Marx in our hearts

Elena Amesbury

To open your heart to Karl Marx, brought back from the dead, is not a daily occurrence. However, last Saturday that is exactly what happened when Robert Weick performed Howard Zinn’s “Marx in Soho” at the coffeehouse.
Karl Marx strode onstage and proceeded to tell the audience his point of view on the whole business of communism – namely, that he is not a Marxist.
The underlying plot of the play, brought to campus by Students for Leftist Action, is that Marx is allowed to come back to earth and mingle with living for about an hour.
“How did I get here?” he asked rhetorically. “Public transportation. Why have I returned? To clear my name.” When Marx tells you he has come back to clear his name, you know you’re in for some good ranting.
Zinn portrays Marx as human, with his own faults, needs and family. The play follows Marx’s life from Germany to Paris and then to Soho in London and is sprinkled with anecdotes from his life that further flavor his character.
Much of the play is also packed with Marx’s inspirational ideas, taken from his works before they were spoiled by the reality of implementation.
The best thing about “Marx in Soho” is that it puts back some of the hope and humanity into Marx’s ideas, which have since been abused by corrupt people. Zinn eerily applied Marx’s important ideas and subjects which seemed to apply only to his own time to current events.
These applications were emphasized by repeated statements that highlighted the idea that, “You think you have changed, and you think your society is fueled by progress, but the poor are still poor and the rich still run the country.”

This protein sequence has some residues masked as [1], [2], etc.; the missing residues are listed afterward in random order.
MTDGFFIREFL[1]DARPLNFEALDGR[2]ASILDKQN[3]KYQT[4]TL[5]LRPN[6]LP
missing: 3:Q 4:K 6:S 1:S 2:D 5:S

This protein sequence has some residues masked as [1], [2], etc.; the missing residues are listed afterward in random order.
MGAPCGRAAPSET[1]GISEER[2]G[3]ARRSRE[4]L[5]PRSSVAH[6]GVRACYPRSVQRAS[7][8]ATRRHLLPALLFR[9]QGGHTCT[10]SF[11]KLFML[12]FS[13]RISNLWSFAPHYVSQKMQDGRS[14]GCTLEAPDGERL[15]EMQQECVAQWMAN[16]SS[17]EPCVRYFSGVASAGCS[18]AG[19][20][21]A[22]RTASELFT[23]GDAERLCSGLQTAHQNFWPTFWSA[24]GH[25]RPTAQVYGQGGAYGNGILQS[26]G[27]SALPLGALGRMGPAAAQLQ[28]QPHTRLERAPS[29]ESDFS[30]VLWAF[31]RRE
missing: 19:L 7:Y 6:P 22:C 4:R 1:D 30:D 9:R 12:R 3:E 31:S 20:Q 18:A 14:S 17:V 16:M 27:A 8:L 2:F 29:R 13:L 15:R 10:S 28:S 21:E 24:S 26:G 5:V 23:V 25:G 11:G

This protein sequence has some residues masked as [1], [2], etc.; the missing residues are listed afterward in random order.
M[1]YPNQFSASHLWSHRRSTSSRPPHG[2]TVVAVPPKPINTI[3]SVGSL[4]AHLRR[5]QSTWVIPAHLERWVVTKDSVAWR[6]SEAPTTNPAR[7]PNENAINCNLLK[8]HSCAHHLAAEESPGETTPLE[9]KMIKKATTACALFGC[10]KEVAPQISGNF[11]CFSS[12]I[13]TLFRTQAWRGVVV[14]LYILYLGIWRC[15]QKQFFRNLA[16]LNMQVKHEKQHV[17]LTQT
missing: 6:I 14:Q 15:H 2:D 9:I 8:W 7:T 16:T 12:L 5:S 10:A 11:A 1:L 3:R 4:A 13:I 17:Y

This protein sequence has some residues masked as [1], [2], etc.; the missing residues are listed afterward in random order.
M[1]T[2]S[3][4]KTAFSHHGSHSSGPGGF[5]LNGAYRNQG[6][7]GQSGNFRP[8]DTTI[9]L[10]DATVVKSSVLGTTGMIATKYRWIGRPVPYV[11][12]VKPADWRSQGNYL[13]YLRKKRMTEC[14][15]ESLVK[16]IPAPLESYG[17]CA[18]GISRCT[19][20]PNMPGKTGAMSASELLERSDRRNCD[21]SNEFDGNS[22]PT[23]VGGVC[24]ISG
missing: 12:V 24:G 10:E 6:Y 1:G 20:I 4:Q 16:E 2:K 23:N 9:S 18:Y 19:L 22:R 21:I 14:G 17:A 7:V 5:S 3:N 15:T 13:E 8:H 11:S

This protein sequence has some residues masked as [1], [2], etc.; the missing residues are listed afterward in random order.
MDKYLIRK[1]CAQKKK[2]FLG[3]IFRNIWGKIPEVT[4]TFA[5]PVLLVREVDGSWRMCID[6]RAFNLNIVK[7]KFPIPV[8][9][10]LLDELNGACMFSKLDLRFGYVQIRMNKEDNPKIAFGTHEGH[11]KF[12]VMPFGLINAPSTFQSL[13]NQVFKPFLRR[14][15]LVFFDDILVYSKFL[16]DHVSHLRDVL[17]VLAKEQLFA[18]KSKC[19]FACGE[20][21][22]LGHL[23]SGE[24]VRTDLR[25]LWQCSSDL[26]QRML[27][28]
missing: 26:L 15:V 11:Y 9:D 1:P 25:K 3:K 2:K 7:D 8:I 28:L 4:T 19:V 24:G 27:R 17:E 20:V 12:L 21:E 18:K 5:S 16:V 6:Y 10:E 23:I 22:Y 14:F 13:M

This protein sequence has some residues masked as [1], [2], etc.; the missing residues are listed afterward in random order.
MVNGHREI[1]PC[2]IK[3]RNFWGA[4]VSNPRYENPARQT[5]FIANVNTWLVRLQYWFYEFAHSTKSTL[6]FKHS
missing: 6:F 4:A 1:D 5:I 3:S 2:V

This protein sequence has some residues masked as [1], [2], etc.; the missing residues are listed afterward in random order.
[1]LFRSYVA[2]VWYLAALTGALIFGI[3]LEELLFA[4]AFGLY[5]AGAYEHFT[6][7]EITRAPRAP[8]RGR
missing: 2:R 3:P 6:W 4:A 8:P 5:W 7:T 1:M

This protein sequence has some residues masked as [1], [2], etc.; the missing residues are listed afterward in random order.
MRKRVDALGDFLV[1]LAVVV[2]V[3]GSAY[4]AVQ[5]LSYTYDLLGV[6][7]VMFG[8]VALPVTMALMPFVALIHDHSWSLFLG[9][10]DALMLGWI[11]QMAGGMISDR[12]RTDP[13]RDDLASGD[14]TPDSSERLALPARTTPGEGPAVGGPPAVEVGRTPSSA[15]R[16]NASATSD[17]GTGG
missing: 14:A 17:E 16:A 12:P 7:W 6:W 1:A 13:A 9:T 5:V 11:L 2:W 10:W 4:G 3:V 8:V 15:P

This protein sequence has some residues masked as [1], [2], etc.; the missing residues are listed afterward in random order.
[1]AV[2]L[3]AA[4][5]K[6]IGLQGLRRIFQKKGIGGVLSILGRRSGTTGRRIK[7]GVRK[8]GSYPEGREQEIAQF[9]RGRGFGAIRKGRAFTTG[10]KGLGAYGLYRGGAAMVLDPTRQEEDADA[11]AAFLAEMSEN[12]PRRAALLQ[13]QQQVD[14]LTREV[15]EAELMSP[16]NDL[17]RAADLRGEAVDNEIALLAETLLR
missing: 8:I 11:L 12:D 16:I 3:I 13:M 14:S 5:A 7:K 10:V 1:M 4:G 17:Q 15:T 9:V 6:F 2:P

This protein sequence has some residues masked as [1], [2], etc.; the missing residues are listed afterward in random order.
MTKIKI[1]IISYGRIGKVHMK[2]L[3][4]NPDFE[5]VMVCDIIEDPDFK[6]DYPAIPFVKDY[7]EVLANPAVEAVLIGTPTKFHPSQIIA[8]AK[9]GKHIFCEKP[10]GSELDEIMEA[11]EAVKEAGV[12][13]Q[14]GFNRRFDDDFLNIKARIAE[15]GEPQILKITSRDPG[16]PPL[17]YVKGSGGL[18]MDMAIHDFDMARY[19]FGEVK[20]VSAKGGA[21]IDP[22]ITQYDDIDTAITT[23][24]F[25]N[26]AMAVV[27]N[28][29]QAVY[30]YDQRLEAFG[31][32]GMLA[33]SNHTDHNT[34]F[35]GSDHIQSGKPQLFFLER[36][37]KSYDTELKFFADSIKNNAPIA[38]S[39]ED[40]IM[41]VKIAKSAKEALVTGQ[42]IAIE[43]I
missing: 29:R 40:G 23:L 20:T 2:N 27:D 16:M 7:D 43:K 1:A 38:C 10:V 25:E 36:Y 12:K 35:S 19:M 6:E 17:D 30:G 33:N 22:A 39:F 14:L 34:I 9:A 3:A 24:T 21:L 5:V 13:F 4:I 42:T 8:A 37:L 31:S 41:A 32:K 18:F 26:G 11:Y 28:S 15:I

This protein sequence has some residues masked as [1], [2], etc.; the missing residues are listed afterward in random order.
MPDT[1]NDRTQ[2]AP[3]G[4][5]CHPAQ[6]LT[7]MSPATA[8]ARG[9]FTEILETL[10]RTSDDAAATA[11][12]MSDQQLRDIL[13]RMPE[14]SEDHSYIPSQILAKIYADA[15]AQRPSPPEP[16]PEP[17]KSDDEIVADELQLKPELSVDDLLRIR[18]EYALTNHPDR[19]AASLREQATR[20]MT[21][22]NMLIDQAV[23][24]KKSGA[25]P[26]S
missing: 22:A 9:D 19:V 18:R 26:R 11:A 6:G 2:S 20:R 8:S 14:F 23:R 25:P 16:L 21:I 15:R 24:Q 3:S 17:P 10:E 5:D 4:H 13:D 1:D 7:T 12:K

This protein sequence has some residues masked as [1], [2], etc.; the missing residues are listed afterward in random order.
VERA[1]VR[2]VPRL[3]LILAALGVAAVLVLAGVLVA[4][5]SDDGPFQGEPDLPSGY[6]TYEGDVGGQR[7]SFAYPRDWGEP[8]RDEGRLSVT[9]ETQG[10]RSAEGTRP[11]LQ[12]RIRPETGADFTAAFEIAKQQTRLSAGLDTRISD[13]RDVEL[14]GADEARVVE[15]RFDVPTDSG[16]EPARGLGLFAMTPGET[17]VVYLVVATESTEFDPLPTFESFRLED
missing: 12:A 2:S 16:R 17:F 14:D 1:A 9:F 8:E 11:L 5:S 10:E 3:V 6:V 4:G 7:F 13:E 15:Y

The ultimate message of “Marx in Soho” is, ever so eloquently, that “people must get off their asses.” By far, this statement is one of the more poignantly expressed summaries of what it means to come to Lawrence and to be a part of our global world: to get off our asses, get angry, and change the world.
As Marx explained, “To be radical is to grasp the root of a problem, and the problem is us. Pretend you have boils!” Marx had chronic boils on his rear.
One last “Marx in Soho” line, which may apply directly to Lawrence: “Ah! Lesson: If you are going to break the law, do it with two thousand people. And Mozart!”
Weick’s acting as Marx was wonderful, and he used his props very effectively. For example, the stage had a table and two chairs. Marx used one chair, but the other was left untouched, representing his wife Jenny. The moment after he told the audience how she had died, he sat down heavily in her chair.
It was the touching humanity portrayed in the production that, in the end, made the members of the audience open their hearts to Marx a completely unpredictable occurrence.